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February 2016

Bullous Pemphigoid Associated With Linagliptin Treatment

Author Affiliations
  • 1Department of Dermatology, Hotel Dieu de France University Hospital, Beirut, Lebanon
  • 2Faculty of Medicine, Saint Joseph University, Beirut Lebanon
  • 3Department of Dermatology, Sacre Coeur Hospital, Beirut, Lebanon
JAMA Dermatol. 2016;152(2):224-226. doi:10.1001/jamadermatol.2015.2939

Drug-induced bullous pemphigoid (BP) has been recently reported in association with sitagliptin and vildagliptin, 2 dipeptidyl peptidase-4 (DPP-4) inhibitors used in the treatment of type 2 diabetes mellitus (T2DM). Herein, we report the development of BP in 2 patients with T2DM treated with linagliptin, another DPP-4 inhibitor.

Report of Cases

Case 1

A man in his 60s with psoriasis and T2DM presented with pruritus and erythematous tense bullae on the limbs (Figure 1). The clinical diagnosis of BP was confirmed by histologic findings showing a subepidermal blister containing eosinophils (Figure 2) and direct immunofluorescence analysis showing a linear deposit of IgG and C3 at the basement membrane zone. Enzyme-linked immunosorbent assay was performed and demonstrated reactivity with the recombinant proteins of NC16a and C-terminal domains of BP180. Treatment with topical clobetasol propionate, 0.05% (50 g/d), improved the lesions, but the patient presented with another flare of BP 2 weeks later. Linagliptin treatment, which had begun 4 months previously, was stopped. One week later, under treatment with the same topical corticosteroid applications, the lesions healed completely; there was no clinical recurrence of BP during 3 months of follow-up.

Figure 1.  Clinical Image of Patient 1 With Linagliptin-Induced Bullous Pemphigoid
Clinical Image of Patient 1 With Linagliptin-Induced Bullous Pemphigoid

This picture was taken 4 months after the start of treatment with linagliptin and shows tense bullae on an erythematous base disseminated on the arm.

Figure 2.  Histopathologic Image of a Subepidermal Blister Biopsy Specimen From Case 1 of Linagliptin-Induced Bullous Pemphigoid
Histopathologic Image of a Subepidermal Blister Biopsy Specimen From Case 1 of Linagliptin-Induced Bullous Pemphigoid

Four months after the start of treatment with linagliptin, the epithelial layer is seen detaching from the dermis, and an inflammatory infiltrate is present (hematoxylin-eosin, original magnification ×10).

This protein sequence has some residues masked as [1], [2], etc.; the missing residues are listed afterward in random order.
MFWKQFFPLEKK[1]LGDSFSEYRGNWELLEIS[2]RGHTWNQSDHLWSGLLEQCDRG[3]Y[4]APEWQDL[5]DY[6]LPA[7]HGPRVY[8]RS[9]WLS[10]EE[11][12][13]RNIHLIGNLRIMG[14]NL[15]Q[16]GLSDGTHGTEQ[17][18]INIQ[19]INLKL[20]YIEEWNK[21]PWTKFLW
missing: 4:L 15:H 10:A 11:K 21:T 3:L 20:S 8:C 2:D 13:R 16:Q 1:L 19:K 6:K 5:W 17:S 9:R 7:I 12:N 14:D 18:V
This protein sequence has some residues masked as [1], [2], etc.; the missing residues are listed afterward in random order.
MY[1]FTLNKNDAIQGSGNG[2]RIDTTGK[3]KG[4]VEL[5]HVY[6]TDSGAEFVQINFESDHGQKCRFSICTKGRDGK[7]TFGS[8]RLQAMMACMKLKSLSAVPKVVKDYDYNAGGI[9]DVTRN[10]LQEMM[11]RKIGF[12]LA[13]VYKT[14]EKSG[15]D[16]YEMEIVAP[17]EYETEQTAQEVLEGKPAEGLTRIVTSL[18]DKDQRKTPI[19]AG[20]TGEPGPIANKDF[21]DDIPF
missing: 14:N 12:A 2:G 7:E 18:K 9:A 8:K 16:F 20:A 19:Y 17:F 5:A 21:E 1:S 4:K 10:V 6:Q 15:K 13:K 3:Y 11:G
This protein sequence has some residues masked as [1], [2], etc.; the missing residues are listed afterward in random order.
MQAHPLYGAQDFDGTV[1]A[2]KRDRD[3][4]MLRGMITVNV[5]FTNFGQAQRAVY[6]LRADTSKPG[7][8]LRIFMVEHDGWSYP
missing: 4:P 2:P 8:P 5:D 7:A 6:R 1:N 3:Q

Case 2

A woman in her 70s with T2DM presented with a 2-month history of pruritus and tense bullae on the trunk. The diagnosis of BP was confirmed by histologic and direct immunofluorescence analysis. Linagliptin treatment, which had been started 3 months previously, was stopped, and treatment with topical clobetasol propionate, 0.05% (40 g/d), was started, with disappearance of all bullae within 5 days of treatment. Follow-up visits up to 5 months later revealed no clinical recurrence of BP.


Both patients presented with an acute bullous eruption a few months after adding linagliptin to their treatment regimens. The clinical, histopathologic, and direct immunofluorescence features fulfilled the criteria of BP. Sustained remission was only achieved after definitive withdrawal of linagliptin therapy. The DPP-4 inhibitors are incretin-based treatments of T2DM that have been reported to induce BP. Ten cases of vildagliptin-induced BP and 4 cases of sitagliptin-induced BP have been reported to date1-3; 1 case occurred in a patient with psoriasis.2 To our knowledge, no case of linagliptin-induced BP was reported before the present observation.

The mechanism by which drugs can provoke PB is unclear. The DPP-4 inhibitors may induce anti–basement membrane zone antibodies or other structurally close antibodies, leading to subepidermal bullae and BP. Inhibition of DPP-4 has been shown to enhance the recruitment of eosinophils into the dermis,4 which may contribute to the blister formation and tissue damage observed in BP. The direct effect of gliptins on the BP180 antigen, the core target antigen in BP, has not been elucidated to date. However, in the skin, many cell types including keratinocytes constitutionally express DPP-4; the inhibition of DPP-4 might affect the epidermal basement membrane zone.5

In contrast to previously reported cases, neither of the present patients was undergoing metformin treatment, which makes this drug unlikely to be involved in the genesis of BP. In fact, metformin monotherapy has not been associated with BP.1-3

In addition, DPP-4 is known to be upregulated in keratinocytes in psoriatic lesions.6 The presence of psoriasis in our first case might have led to upregulation of DPP-4 in keratinocytes, thus potentiating the activity of gliptins on keratinocytes and modifying the immune response and/or altering the antigenic properties of the basement membrane and increasing the risk BP induced by DPP-4 inhibitors.

Our cases and the findings from the literature review demonstrate that BP is an adverse effect most probably shared by all types of gliptins. In view of their wide use in the treatment of T2DM, further studies are needed to determine the exact relationship between DPP-4 inhibitors, BP, and psoriasis.

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Article Information

Corresponding Author: Roger Haber, MD, Hotel Dieu De France University Hospital, Alfred Naccache St, Achrafieh, PO Box 166830, Beirut, Lebanon (roger.haber@net.usj.edu.lb).

Published Online: October 14, 2015. doi:10.1001/jamadermatol.2015.2939.

Conflict of Interest Disclosures: None reported.

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